Museum Review: Elements of the Past

The Laboratorio Chimico at the Museum of Science at the University of Lisbon

The Laboratorio Chimico at the Museum of Science at the University of Lisbon.

The Laboratorio Chimico
The Museum of Science of the University of Lisbon
Rua da Escola Politénica, 58
1250–102 Lisbon
+351 21 392 18 08
www.mc.ul.pt

Empty spaces hold enormous power. A visitor’s first impression of the Laboratorio Chimico at the Museum of Science at the University of Lisbon is of a large, open, Victorian space filled with the possibility of scientific discovery. Ten empty lab benches, each topped with white tile, some equipped with gas and water hookups, appear to be awaiting the arrival of a class full of enthusiastic 19th-century technical students. The walls, lined with fume hoods and cabinets of period reagents, complete the time capsule effect. The lack of labels and interpretive materials somehow adds to, rather than detracts from, the experience.

Although the Laboratorio Chimico is the newest of the permanent exhibits at the Museum of Science, it is also in some ways the oldest. The entire museum is housed within the university’s old Polytechnic School building, most of which was extensively renovated to house the museum’s planetarium, astronomical observatory, natural history exhibits, library, and shop after the university’s faculty of sciences moved to newer quarters in 1985. Until recently, however, the original chemistry laboratory sat empty and unused, more or less abandoned as administrators tried to figure out what to do with it. The  laboratory had been in continuous operation as a working teaching facility for almost 150 years, housing lectures and demonstrations since the school’s opening in 1837 until a major fire in 1978. In 2000 the museum announced a fundraising campaign to restore the laboratory and the adjoining lecture hall to their late 19th-century glory. The results are magnificent and make the Museum of Science a required stop on any visit to Lisbon.

The space itself is an architectural gem, but its contents are the real draw for chemists and historians. Over the course of the last two centuries, first the Polytechnic School and later the University of Lisbon held on to laboratory equipment even as it gradually became inoperative or obsolete. Collectively, these 3,000 items—stored in closets, attics, and offices of former lecturers—offer an unparalleled glimpse into changing laboratory practices, scientific theories, and pedagogical technique. Of the tiny fraction of these items on display, highlights include an alembic, a laboratory scale, various Bunsen burners, an earthenware kiln, and an air pump. The collection also includes reactants, glassware, teaching models and charts, catalogs, and textbooks. A cabinet containing samples of beans, nuts, and snake oil (yes, actual snake oil) prepared for an 1884 agricultural exposition is particularly evocative of the work that was once conducted within the walls.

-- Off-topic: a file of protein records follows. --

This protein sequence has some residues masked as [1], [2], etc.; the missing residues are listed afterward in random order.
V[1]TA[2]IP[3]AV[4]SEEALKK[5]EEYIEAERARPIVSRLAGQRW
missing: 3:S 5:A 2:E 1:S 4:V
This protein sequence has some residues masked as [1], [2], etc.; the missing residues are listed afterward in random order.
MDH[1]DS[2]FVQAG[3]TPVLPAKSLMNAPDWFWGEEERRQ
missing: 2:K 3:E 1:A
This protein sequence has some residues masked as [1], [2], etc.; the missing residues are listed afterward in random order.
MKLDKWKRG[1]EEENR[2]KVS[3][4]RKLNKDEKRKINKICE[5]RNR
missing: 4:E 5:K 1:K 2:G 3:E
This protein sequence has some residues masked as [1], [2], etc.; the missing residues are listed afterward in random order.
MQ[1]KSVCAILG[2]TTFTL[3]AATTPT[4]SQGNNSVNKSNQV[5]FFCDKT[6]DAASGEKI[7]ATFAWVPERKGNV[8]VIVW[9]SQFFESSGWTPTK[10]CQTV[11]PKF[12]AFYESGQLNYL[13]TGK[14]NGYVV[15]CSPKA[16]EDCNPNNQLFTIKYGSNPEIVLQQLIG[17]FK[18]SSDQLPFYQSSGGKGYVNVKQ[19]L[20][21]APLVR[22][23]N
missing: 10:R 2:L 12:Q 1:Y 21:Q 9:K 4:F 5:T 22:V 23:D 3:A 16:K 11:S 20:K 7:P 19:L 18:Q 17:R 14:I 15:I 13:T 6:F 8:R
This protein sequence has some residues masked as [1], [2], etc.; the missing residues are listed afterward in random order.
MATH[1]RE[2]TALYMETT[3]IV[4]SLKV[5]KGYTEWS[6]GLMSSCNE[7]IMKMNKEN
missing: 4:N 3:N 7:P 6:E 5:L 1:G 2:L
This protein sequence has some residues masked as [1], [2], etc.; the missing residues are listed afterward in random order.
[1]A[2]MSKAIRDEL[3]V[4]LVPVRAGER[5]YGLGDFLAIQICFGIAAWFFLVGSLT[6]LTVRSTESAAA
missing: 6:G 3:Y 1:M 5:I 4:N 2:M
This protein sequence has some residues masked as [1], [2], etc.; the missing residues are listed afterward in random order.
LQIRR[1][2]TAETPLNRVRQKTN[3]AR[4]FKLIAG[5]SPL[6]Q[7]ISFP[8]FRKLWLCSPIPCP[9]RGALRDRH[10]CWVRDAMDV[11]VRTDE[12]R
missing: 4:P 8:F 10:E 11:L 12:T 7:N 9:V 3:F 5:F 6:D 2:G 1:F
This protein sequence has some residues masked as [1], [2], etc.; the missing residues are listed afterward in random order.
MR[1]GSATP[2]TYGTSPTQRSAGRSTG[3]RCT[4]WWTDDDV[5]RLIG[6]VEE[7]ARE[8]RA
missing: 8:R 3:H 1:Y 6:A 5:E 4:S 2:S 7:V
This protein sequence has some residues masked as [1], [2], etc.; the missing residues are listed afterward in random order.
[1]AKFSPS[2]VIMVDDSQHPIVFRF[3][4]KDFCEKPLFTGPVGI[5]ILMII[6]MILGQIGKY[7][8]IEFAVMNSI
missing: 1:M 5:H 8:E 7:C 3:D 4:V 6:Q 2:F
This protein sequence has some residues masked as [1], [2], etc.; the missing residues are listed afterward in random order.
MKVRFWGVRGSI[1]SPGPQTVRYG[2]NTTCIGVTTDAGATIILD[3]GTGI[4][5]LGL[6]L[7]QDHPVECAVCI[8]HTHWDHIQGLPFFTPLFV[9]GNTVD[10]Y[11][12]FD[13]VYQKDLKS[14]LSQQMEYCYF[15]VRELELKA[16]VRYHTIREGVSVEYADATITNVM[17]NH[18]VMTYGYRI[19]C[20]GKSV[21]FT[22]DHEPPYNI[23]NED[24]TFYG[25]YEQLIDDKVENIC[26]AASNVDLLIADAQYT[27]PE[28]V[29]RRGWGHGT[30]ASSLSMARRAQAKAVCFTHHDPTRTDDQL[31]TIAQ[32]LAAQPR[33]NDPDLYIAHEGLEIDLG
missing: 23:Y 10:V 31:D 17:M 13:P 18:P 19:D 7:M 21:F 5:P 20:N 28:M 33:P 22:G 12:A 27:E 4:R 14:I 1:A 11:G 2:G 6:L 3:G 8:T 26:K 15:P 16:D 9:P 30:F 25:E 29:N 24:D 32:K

The adjacent lecture theatre is an attraction in itself. Busts of Antoine Lavoisier, Justus Liebig, and August Hofmann overlook semicircular tiers of seats surrounding a central horseshoe-shaped lab bench. A custom fume hood with openings to both the hall and the laboratory allowed assistants to prepare lecture demonstrations unnoticed by the curious public. Today the museum uses this space as a public outreach venue, hosting poetry readings and theatrical and musical performances. Because of preservation concerns, scientific demonstrations for teachers and students are typically held in a smaller 19th-century laboratory elsewhere in the building.

For those who are already familiar with the typical accoutrements of a chemistry teaching lab, the contents of the Laboratorio Chimico feel oddly familiar—a reminder that the basics of chemical instruction have not changed so much over the past 100 years. It’s unclear, however, what someone less well-versed in the history of chemistry would take away from the curators’ minimalist approach. A single bilingual interpretive panel introduces the exhibit, its contents, and the building’s history. A small video display discusses the renovations to the facility but does not include the history of the laboratory during its 150 years of use. For the rest, the visitor is left to his or her imagination. In a space as inspiring as this one, it may be all you need.

Audra J. Wolfe is associate director of the Roy Eddleman Institute at CHF and the editor in chief of Chemical Heritage.